“We are fighting to be poor!”
Faced with a rapidly rising cost of living, workers everywhere are preoccupied with winning wage increases that at least match the rate of inflation. But for an estimated 1.4 million working people, even doubling their income would leave them living in poverty.
These are people who rely on government disability benefits for their livelihood. Most such programs are provided provincially, such as the Ontario Disability Support Program (ODSP), but there are also some federal supports in the form of the disability tax credit and the Canada Pension Plan disability benefit. However, disability benefits do not provide anything close to a livable income. In 2018, 16.6 percent of people with disabilities were living in poverty; furthermore, of the two million people living in deep poverty, with income below 75 percent of the official poverty line, 30 percent or nearly 700,000 had a disability.
Their struggle took a significant step forward recently, with the House of Commons’ passage of legislation to create a Canada Disability Benefit (CDB), but there is still a long road ahead before people with disabilities receive adequate incomes and supports to allow them to live in dignity.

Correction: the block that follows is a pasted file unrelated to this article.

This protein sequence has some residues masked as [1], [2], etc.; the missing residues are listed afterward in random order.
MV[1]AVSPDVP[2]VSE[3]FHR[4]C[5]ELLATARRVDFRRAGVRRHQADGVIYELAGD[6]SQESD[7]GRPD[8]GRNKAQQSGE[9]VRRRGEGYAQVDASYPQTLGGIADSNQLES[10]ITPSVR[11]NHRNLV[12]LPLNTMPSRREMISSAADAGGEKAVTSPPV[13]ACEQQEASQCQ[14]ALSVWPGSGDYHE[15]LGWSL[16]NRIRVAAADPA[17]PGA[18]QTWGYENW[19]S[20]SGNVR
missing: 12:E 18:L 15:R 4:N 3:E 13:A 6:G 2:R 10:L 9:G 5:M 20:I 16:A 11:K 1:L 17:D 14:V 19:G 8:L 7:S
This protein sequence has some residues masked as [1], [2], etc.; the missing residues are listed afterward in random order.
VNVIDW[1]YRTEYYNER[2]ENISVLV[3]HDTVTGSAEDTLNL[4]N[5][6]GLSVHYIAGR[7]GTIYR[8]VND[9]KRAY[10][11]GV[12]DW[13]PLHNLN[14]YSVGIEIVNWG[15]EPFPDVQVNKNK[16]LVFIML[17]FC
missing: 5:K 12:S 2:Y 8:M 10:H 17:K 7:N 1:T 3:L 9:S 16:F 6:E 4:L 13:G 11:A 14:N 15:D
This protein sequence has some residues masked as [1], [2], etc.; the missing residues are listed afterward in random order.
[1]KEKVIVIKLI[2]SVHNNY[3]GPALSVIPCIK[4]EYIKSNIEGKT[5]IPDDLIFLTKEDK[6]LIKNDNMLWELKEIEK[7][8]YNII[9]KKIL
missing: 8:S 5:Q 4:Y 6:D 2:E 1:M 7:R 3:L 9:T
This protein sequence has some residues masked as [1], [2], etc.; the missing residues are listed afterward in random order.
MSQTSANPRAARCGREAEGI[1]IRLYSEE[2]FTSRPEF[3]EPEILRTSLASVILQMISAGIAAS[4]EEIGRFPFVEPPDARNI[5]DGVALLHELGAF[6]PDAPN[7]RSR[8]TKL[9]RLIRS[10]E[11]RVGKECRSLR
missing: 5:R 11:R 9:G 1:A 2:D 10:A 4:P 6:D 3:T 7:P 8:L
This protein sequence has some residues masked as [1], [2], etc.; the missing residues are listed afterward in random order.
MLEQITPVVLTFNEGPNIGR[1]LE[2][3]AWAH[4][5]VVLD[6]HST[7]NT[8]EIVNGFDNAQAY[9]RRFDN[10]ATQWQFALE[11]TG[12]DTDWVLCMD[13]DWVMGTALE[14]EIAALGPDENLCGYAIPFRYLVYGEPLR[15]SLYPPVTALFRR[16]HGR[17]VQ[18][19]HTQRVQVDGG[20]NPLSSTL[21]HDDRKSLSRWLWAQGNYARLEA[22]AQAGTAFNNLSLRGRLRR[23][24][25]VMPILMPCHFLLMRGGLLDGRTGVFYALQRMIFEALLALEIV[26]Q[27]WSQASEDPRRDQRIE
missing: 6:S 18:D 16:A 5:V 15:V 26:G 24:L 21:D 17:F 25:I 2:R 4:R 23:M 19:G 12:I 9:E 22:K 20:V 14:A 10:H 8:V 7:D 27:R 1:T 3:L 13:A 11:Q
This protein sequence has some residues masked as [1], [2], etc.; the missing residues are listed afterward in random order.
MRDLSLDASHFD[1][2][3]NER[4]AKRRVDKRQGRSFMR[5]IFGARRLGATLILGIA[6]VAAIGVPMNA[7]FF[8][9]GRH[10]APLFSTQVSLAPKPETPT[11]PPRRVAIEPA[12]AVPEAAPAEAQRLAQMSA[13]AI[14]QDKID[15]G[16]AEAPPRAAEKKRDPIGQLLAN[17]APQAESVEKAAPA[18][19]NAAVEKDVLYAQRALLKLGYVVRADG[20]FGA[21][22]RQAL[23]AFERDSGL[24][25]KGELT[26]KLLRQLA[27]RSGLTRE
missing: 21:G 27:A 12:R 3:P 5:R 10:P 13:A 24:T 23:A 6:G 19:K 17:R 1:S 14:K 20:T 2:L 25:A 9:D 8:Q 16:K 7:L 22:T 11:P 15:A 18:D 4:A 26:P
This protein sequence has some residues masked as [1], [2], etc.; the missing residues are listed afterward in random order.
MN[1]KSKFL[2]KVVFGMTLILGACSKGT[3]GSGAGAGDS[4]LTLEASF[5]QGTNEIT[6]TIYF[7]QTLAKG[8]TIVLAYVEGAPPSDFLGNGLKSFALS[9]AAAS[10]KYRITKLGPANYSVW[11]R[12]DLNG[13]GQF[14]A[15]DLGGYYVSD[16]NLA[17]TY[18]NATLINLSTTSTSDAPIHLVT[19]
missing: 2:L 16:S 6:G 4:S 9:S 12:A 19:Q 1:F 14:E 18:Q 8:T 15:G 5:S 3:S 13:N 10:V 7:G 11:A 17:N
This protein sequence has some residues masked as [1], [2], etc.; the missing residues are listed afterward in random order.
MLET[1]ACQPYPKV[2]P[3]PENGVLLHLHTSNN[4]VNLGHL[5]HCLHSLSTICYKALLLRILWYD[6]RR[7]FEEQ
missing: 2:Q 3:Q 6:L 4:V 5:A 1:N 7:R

Bill C-22, The Canada Disability Benefit Act unanimously passed third reading in the House on February 2 and, as of press time, is before the Senate. This is positive news, but disability rights activists have serious concerns about the weaknesses and pitfalls in the legislation.
Ron Anicich is Recipient Co-chair of the Policy and Research Committee at the ODSP Action Coalition, which has carefully followed Bill C-22 and the campaign for a CDB. He says one of the big frustrations is the terribly long time that people with disabilities have had to wait – the legislation was first introduced as Bill C-35 in June 2021 but died when the Liberals called a federal election less than two months later and was reintroduced as C-22 in June 2022.